I ran John and Jane through my company’s ESPlannerBASIC software. It shows that the Smiths can spend $46,058 each year (valued in today’s dollars) after paying all their federal FICA and federal and state income taxes, their life insurance premiums, their Medicare Part B premiums and their housing costs.

I’m now going to take you though 10 magic tricks that produce, in terms of the resulting higher living standard, the equivalent of their finding $793,000 on the street!

1. John and Jane retire later.

Both John and Jane have the option of working longer. So let’s have them both work until age 65, take their Social Security benefits at that age, and, in John’s case, continue, along with his employer, to contribute to his 401(k). This raises their sustainable discretionary spending from $46,058 to $55,357. That’s a whopping 20.2 percent increase in their ongoing spending power. The explanation is not just earning more and saving taxes by contributing more to John’s retirement account. By working longer John also receives four extra years of employer contributions to his 401(k).

2. Jane and John move to Texas.

John and Jane don’t need to live in California. They both work for companies with offices in Texas. And living in Texas means paying no state income tax. Moving to Texas raises their living standard yet further – from $55,357 to $56,287.

3. John and Jane “downsize” their home.

After arriving in Texas, John and Jane realize they can get by with a cheaper, but far larger house than they had back in California. Accordingly, they sell their California home and buy a new one for $300,000. The new house also has lower property taxes, insurance premiums, and upkeep. All told, this “downsizing” of their home brings them to $66,902 in annual spending, which, by the way, is an amazing 45.2 percent above the Smith’s original annual spending level of $46,058.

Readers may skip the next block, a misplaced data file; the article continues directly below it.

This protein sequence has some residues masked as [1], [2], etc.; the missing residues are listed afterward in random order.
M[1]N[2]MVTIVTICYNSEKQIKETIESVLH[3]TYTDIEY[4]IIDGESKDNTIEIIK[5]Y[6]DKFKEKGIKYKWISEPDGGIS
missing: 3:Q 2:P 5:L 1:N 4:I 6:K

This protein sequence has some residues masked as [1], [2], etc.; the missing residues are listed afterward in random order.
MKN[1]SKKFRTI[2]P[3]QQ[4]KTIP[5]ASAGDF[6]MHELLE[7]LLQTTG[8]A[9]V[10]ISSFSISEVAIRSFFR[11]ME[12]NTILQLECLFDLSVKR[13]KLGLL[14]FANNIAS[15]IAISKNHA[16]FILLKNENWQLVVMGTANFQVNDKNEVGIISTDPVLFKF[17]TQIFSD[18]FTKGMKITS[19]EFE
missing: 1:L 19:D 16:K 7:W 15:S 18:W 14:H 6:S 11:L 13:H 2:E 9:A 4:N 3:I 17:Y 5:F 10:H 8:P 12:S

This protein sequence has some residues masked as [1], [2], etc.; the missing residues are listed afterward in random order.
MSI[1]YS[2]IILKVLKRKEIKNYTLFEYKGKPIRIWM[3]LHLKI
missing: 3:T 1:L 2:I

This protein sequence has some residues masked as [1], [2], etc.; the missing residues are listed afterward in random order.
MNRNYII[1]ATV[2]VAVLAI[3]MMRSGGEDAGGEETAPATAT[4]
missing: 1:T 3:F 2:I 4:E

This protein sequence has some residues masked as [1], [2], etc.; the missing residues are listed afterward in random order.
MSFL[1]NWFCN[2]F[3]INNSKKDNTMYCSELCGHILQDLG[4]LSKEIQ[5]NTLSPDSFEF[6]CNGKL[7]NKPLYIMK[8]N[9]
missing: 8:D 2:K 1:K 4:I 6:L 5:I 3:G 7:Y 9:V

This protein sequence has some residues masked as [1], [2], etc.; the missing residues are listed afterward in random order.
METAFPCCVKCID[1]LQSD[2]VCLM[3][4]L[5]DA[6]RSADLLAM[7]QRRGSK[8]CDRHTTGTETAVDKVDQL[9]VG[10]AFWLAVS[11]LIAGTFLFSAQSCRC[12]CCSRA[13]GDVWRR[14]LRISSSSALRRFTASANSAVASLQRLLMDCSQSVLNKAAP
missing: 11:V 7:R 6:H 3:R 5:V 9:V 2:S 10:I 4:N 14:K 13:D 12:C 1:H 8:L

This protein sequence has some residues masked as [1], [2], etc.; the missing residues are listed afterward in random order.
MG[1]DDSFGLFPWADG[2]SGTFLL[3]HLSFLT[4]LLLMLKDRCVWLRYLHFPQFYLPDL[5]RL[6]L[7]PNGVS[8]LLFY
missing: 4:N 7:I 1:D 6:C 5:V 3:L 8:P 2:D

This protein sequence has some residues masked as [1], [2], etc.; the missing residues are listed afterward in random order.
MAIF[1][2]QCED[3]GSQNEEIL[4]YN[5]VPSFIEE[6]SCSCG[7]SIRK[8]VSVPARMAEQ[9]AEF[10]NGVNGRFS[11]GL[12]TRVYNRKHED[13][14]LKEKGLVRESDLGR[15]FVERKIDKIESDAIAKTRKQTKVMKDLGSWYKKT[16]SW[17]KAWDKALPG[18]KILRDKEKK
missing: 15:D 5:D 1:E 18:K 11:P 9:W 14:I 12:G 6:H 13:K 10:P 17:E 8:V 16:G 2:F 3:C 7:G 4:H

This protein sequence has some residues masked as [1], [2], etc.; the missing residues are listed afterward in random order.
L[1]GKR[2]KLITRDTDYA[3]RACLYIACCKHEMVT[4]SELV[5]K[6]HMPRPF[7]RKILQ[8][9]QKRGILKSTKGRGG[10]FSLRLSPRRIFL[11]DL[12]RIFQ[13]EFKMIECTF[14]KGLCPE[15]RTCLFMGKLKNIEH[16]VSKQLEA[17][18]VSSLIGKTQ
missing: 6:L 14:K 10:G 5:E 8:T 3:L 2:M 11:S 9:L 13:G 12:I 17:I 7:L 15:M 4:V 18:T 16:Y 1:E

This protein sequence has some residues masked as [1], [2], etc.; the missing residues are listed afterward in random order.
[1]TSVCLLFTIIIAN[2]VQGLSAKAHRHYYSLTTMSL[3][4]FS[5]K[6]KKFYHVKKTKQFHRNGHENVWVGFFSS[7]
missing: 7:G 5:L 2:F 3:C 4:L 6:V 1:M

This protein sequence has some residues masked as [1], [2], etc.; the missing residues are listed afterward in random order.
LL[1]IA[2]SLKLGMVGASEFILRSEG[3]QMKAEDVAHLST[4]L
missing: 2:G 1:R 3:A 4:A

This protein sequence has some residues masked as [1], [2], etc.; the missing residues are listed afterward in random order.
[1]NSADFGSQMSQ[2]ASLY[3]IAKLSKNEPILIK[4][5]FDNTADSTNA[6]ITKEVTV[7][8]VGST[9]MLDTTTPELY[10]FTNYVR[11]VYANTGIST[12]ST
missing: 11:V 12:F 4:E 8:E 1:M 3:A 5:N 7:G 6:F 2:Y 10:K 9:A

4. John doubles his contributions to his 401(k).

John, being 56, realizes it’s time to get serious about saving for retirement. So he doubles his own tax-deductible 401(k) contributions. Doing so raises the couples’ sustainable living standard (what they can spend on a discretionary basis in today’s dollars right out to age 100) to $67,057.

5. Jane contributes to her IRA.

John convinces Jane that she should start contributing again to her IRA. She does this to the tune of $2,000 per year. Now their living standard is $67,211, with the increase in spending paid for by a reduction in their lifetime taxes.

6. Jane takes her Social Security retirement benefit at 70.

This trick, which increases Jane’s retirement benefit by almost 40 percent, raises the Smith’s living standard, again, starting at their current age 56, to $68,681!

7. Jane takes her Social Security spousal benefit at 66.

Between full retirement age and 70 Jane can take a spousal benefit because John is filing for his retirement benefit at 65. Now the couple’s annual expenditures are $69,672 — 51.3 percent higher than where they started. And it’s all been achieved with absolutely zero risk.

8. John files and suspends his retirement benefit at full retirement age and restarts it at 70.

This change in John’s Social Security strategy doesn’t limit Jane’s ability to collect spousal benefits. And because John’s retirement benefit, when he starts receiving it, is now also almost 40 percent higher, John’s new Social Security strategy raises the couple’s living standard to $73,089! Now we’re 58.7 percent above the couple’s original sustainable spending capacity!

9. John contributes to a Roth, not a 401(k).

This raises the couple’s living standard to $73,230. Part of the reason this saves taxes is that I specified that the couple would take their taxable retirement account money (their 401(k) and IRA funds) out first. Since the taxable retirement account withdrawals impact the taxation of Social Security benefits whereas Roth withdrawals do not, this lowers the couple’s lifetime taxes and let’s them spend a bit more each year, right through to their maximum ages of life of 100.

10. Jane and John annuitize half of their retirement assets.